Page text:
A Dhaka taxi driver makes my day

By Qaiser Mohammad Ali


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Dhaka : A Bangladeshi taxi driver's exemplary honesty helped me to get back my passport and laptop computer that I had left in a cab and which I thought were gone for good.

Driver Nabir Hossain, humble and sincere to the core, saved me the hassle of getting a fresh passport and spending money on a new laptop. He also re-ignited my interest in the India-Bangladesh cricket matches that I had come to cover.

I was a distressed man when I reached the Indian High Commission here to seek a new passport. It was then my mobile phone rang with the most pleasing SMS I have ever received: "Call me urgently. Your bag has been found."

It was from a fellow Indian journalist who informed me that my lost passport, laptop and air ticket had been found.

In no time, I was inundated with congratulatory messages from Bangladeshi as well as Indian scribes.

I had left behind my bag in a taxi on my arrival from Chittagong. Indian High Commission officials warned me that it would be near impossible to recover the lost passport, more so if it had been lost in a taxi.

Even if the taxi driver was honest, there was no guarantee he would have seen the bag. The next passenger might quietly take it away.

I lost all interest in the second and final India-Bangladesh Test match starting here Friday.

Hossain was to tell me later that I and two other Indian journalists were the last passengers of the day. We had hired his taxi from the Arambag bus station to hotel Grand Prince.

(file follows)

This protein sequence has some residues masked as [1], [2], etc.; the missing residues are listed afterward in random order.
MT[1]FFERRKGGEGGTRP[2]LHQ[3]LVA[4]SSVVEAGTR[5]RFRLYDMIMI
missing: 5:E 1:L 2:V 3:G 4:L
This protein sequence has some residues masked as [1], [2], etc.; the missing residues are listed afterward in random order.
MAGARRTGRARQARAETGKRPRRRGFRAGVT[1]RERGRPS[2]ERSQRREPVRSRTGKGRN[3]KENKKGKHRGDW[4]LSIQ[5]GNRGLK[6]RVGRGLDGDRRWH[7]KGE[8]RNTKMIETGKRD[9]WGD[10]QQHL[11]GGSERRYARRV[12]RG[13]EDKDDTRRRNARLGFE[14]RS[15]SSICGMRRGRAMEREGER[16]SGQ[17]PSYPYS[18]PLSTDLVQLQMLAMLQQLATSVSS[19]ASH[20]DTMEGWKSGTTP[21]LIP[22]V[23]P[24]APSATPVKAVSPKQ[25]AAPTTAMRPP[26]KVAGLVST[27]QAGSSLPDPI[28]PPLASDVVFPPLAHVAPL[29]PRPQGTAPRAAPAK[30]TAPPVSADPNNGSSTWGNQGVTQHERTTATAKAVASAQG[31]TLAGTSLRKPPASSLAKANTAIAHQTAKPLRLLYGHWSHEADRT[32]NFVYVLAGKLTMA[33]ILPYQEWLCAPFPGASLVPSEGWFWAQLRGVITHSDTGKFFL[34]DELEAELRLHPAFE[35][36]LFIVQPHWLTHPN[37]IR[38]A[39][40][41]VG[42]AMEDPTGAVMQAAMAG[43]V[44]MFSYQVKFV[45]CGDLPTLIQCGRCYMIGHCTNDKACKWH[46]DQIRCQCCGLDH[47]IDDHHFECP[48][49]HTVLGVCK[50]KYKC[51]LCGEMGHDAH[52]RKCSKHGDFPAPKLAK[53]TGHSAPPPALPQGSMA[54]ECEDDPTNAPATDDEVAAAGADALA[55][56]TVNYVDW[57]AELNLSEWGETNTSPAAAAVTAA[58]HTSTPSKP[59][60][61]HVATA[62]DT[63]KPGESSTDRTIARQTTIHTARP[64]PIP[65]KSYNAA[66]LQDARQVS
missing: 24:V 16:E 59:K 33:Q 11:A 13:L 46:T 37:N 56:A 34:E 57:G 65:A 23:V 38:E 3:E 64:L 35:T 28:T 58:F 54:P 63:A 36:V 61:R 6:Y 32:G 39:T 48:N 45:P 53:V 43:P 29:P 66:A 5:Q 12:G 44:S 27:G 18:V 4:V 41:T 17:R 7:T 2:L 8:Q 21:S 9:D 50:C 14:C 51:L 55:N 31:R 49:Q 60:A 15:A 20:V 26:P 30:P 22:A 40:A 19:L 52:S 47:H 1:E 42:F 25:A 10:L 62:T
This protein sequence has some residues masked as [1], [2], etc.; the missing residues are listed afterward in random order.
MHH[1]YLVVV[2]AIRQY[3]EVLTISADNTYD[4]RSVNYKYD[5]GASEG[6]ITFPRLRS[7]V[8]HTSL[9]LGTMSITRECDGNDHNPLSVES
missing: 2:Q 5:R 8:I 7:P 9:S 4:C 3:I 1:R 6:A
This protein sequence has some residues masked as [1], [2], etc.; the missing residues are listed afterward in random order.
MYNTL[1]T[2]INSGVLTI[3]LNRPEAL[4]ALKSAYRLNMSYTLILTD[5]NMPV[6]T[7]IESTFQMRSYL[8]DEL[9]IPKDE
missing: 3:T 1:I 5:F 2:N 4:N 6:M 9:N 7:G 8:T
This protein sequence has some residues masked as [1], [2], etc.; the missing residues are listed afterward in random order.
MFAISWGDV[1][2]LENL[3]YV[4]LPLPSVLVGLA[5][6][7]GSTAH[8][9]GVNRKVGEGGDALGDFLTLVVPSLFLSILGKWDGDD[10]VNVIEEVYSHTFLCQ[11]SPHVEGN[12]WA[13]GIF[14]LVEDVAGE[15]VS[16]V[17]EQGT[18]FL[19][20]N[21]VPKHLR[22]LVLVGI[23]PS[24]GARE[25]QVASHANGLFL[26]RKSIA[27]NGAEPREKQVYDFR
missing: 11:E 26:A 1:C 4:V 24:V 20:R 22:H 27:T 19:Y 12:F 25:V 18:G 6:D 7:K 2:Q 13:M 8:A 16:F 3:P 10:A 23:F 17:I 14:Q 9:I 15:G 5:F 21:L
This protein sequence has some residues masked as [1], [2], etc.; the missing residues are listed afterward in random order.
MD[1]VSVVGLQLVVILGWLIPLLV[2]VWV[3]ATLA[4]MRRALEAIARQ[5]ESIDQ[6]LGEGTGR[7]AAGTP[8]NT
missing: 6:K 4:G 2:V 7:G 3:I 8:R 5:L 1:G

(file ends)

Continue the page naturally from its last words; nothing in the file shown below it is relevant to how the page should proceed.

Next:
While washing the car, Hossain noticed the bag. On opening it he found, among other things, the accreditation card issued by the Bangladesh Cricket Board (BCB).

Not knowing what to do, he took them to a neighbour, Jahangir Hossian, an electrician who knew a BCB umpire, Humayun Kabir Ahmed.

Ahmed passed on the news of the discovery to BCB joint secretary Raqfiqul Islam Babu, who got in touch with BCB's helpful media manager Rabeed Imam.

Rabeed informed me that my bag was safe with a ground curator at the Sher-e-Bangla National Stadium in Mirpur, Badiul Alam Khokon.

"You can collect it from him. The taxi driver is also waiting there. You should check your belongings before collecting them," Rabeed told me.

I hurried to the stadium and met all the men linked to the drama with a happy ending: driver Hossian, electrician Jahangir, umpire Ahmed and curator Khokon. I thanked them profusely.

Hossian only smiled and said little – perhaps language was a hindrance.

When I took out my wallet to reward him, he would have none of it. "No, no! It's okay! I don't want it!"

Some time later, I left the stadium thanking the Almighty and Hossain.